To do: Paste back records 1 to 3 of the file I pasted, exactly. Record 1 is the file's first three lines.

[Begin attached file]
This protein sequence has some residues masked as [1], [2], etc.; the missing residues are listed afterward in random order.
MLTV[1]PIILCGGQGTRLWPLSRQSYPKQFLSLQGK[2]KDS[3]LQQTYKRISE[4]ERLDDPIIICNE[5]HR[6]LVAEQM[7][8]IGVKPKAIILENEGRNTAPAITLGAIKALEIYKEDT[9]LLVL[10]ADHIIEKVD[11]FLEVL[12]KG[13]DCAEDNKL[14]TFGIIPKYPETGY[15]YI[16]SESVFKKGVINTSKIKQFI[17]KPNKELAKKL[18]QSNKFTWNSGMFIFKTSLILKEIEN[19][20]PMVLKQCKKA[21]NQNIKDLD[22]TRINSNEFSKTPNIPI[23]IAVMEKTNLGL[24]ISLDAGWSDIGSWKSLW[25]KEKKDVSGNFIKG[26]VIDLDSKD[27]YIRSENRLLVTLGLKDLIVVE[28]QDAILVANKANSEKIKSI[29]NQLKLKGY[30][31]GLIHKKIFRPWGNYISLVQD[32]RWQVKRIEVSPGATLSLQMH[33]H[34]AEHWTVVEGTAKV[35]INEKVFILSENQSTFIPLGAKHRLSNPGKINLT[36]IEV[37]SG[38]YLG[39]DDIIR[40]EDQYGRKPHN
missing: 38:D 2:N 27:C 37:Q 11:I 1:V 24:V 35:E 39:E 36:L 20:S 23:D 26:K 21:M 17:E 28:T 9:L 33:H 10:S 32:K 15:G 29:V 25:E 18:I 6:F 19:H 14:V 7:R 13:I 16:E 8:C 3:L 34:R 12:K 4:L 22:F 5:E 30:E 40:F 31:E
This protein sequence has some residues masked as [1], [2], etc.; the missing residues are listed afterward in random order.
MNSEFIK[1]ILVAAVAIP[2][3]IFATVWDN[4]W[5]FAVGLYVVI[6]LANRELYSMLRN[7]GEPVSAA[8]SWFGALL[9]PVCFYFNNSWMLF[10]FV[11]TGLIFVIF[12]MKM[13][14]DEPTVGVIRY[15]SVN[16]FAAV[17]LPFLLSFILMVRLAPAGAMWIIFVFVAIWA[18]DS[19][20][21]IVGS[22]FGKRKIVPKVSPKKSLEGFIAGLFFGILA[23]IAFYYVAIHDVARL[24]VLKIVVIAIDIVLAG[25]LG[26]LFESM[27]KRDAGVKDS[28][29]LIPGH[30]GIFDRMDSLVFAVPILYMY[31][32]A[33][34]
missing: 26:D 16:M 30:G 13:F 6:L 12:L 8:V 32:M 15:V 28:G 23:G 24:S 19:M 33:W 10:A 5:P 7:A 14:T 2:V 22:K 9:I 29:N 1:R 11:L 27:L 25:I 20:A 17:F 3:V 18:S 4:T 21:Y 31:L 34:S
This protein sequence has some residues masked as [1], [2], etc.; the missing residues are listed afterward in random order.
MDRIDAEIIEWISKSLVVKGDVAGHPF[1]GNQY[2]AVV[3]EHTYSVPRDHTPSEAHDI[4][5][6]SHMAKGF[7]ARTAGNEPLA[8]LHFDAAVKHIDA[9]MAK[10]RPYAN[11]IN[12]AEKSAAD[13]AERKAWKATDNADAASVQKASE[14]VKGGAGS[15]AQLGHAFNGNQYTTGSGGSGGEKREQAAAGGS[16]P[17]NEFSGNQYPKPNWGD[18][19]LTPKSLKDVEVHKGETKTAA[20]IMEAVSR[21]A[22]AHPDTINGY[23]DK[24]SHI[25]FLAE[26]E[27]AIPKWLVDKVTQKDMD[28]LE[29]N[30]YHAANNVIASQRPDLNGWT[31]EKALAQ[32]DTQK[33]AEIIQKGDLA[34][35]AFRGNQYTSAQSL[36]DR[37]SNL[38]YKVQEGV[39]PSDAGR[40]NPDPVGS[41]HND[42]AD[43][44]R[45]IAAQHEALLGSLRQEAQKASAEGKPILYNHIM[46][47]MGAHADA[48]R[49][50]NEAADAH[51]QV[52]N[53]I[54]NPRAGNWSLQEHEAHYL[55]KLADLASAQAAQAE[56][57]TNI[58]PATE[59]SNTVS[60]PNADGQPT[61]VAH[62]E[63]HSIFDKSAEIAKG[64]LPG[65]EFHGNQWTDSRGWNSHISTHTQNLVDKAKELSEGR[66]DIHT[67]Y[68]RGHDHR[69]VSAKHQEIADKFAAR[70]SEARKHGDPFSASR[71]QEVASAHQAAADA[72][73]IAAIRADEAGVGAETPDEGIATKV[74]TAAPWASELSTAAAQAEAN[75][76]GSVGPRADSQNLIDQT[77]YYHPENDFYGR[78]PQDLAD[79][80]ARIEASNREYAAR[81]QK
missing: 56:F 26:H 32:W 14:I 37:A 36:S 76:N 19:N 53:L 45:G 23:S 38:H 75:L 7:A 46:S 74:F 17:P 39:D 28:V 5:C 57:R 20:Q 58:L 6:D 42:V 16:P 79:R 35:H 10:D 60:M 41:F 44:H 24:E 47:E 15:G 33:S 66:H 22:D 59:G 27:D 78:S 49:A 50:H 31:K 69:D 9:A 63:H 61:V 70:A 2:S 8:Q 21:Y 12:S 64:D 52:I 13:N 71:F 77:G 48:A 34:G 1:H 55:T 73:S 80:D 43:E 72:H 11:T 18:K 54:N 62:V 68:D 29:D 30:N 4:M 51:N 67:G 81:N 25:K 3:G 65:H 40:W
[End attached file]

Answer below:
This protein sequence has some residues masked as [1], [2], etc.; the missing residues are listed afterward in random order.
MLTV[1]PIILCGGQGTRLWPLSRQSYPKQFLSLQGK[2]KDS[3]LQQTYKRISE[4]ERLDDPIIICNE[5]HR[6]LVAEQM[7][8]IGVKPKAIILENEGRNTAPAITLGAIKALEIYKEDT[9]LLVL[10]ADHIIEKVD[11]FLEVL[12]KG[13]DCAEDNKL[14]TFGIIPKYPETGY[15]YI[16]SESVFKKGVINTSKIKQFI[17]KPNKELAKKL[18]QSNKFTWNSGMFIFKTSLILKEIEN[19][20]PMVLKQCKKA[21]NQNIKDLD[22]TRINSNEFSKTPNIPI[23]IAVMEKTNLGL[24]ISLDAGWSDIGSWKSLW[25]KEKKDVSGNFIKG[26]VIDLDSKD[27]YIRSENRLLVTLGLKDLIVVE[28]QDAILVANKANSEKIKSI[29]NQLKLKGY[30][31]GLIHKKIFRPWGNYISLVQD[32]RWQVKRIEVSPGATLSLQMH[33]H[34]AEHWTVVEGTAKV[35]INEKVFILSENQSTFIPLGAKHRLSNPGKINLT[36]IEV[37]SG[38]YLG[39]DDIIR[40]EDQYGRKPHN
missing: 38:D 2:N 27:C 37:Q 11:I 1:V 24:V 35:E 39:E 36:L 20:S 23:D 26:K 21:M 17:E 28:T 9:L 33:H 10:S 32:K 15:G 29:V 25:E 18:I 6:F 19:H 14:V 7:R 13:I 16:E 8:C 3:L 34:R 12:K 4:L 22:F 5:E 30:E 40:F 31:E
This protein sequence has some residues masked as [1], [2], etc.; the missing residues are listed afterward in random order.
MNSEFIK[1]ILVAAVAIP[2][3]IFATVWDN[4]W[5]FAVGLYVVI[6]LANRELYSMLRN[7]GEPVSAA[8]SWFGALL[9]PVCFYFNNSWMLF[10]FV[11]TGLIFVIF[12]MKM[13][14]DEPTVGVIRY[15]SVN[16]FAAV[17]LPFLLSFILMVRLAPAGAMWIIFVFVAIWA[18]DS[19][20][21]IVGS[22]FGKRKIVPKVSPKKSLEGFIAGLFFGILA[23]IAFYYVAIHDVARL[24]VLKIVVIAIDIVLAG[25]LG[26]LFESM[27]KRDAGVKDS[28][29]LIPGH[30]GIFDRMDSLVFAVPILYMY[31][32]A[33][34]
missing: 26:D 16:M 30:G 13:F 6:L 12:L 8:V 32:M 15:V 28:G 23:G 24:S 19:M 33:W 10:A 5:P 7:A 14:T 2:V 22:K 9:I 29:N 1:R 11:L 27:L 25:I 20:A 17:F 3:V 18:S 4:T 21:Y 31:L 34:S
This protein sequence has some residues masked as [1], [2], etc.; the missing residues are listed afterward in random order.
MDRIDAEIIEWISKSLVVKGDVAGHPF[1]GNQY[2]AVV[3]EHTYSVPRDHTPSEAHDI[4][5][6]SHMAKGF[7]ARTAGNEPLA[8]LHFDAAVKHIDA[9]MAK[10]RPYAN[11]IN[12]AEKSAAD[13]AERKAWKATDNADAASVQKASE[14]VKGGAGS[15]AQLGHAFNGNQYTTGSGGSGGEKREQAAAGGS[16]P[17]NEFSGNQYPKPNWGD[18][19]LTPKSLKDVEVHKGETKTAA[20]IMEAVSR[21]A[22]AHPDTINGY[23]DK[24]SHI[25]FLAE[26]E[27]AIPKWLVDKVTQKDMD[28]LE[29]N[30]YHAANNVIASQRPDLNGWT[31]EKALAQ[32]DTQK[33]AEIIQKGDLA[34][35]AFRGNQYTSAQSL[36]DR[37]SNL[38]YKVQEGV[39]PSDAGR[40]NPDPVGS[41]HND[42]AD[43][44]R[45]IAAQHEALLGSLRQEAQKASAEGKPILYNHIM[46][47]MGAHADA[48]R[49][50]NEAADAH[51]QV[52]N[53]I[54]NPRAGNWSLQEHEAHYL[55]KLADLASAQAAQAE[56][57]TNI[58]PATE[59]SNTVS[60]PNADGQPT[61]VAH[62]E[63]HSIFDKSAEIAKG[64]LPG[65]EFHGNQWTDSRGWNSHISTHTQNLVDKAKELSEGR[66]DIHT[67]Y[68]RGHDHR[69]VSAKHQEIADKFAAR[70]SEARKHGDPFSASR[71]QEVASAHQAAADA[72][73]IAAIRADEAGVGAETPDEGIATKV[74]TAAPWASELSTAAAQAEAN[75][76]GSVGPRADSQNLIDQT[77]YYHPENDFYGR[78]PQDLAD[79][80]ARIEASNREYAAR[81]QK
missing: 56:F 26:H 32:W 14:I 37:A 36:S 76:N 19:N 53:L 45:G 23:S 38:H 75:L 7:A 46:S 74:F 17:P 39:D 28:V 5:C 57:R 20:Q 58:L 6:D 42:V 16:P 79:R 35:H 10:D 60:M 41:F 44:H 24:E 47:E 15:G 33:S 66:H 22:D 59:G 27:D 78:S 49:A 50:H 31:K 69:D 9:A 63:H 61:V 70:A 2:S 8:Q 21:Y 12:S 64:D 52:I 13:N 71:F 77:G 48:A 34:G 1:H 55:T 73:S 80:D 43:E 72:H 11:T 18:K 54:N 62:V 68:D 29:D 30:N 4:M 51:N 67:G 81:N 25:K 3:G 65:H 40:W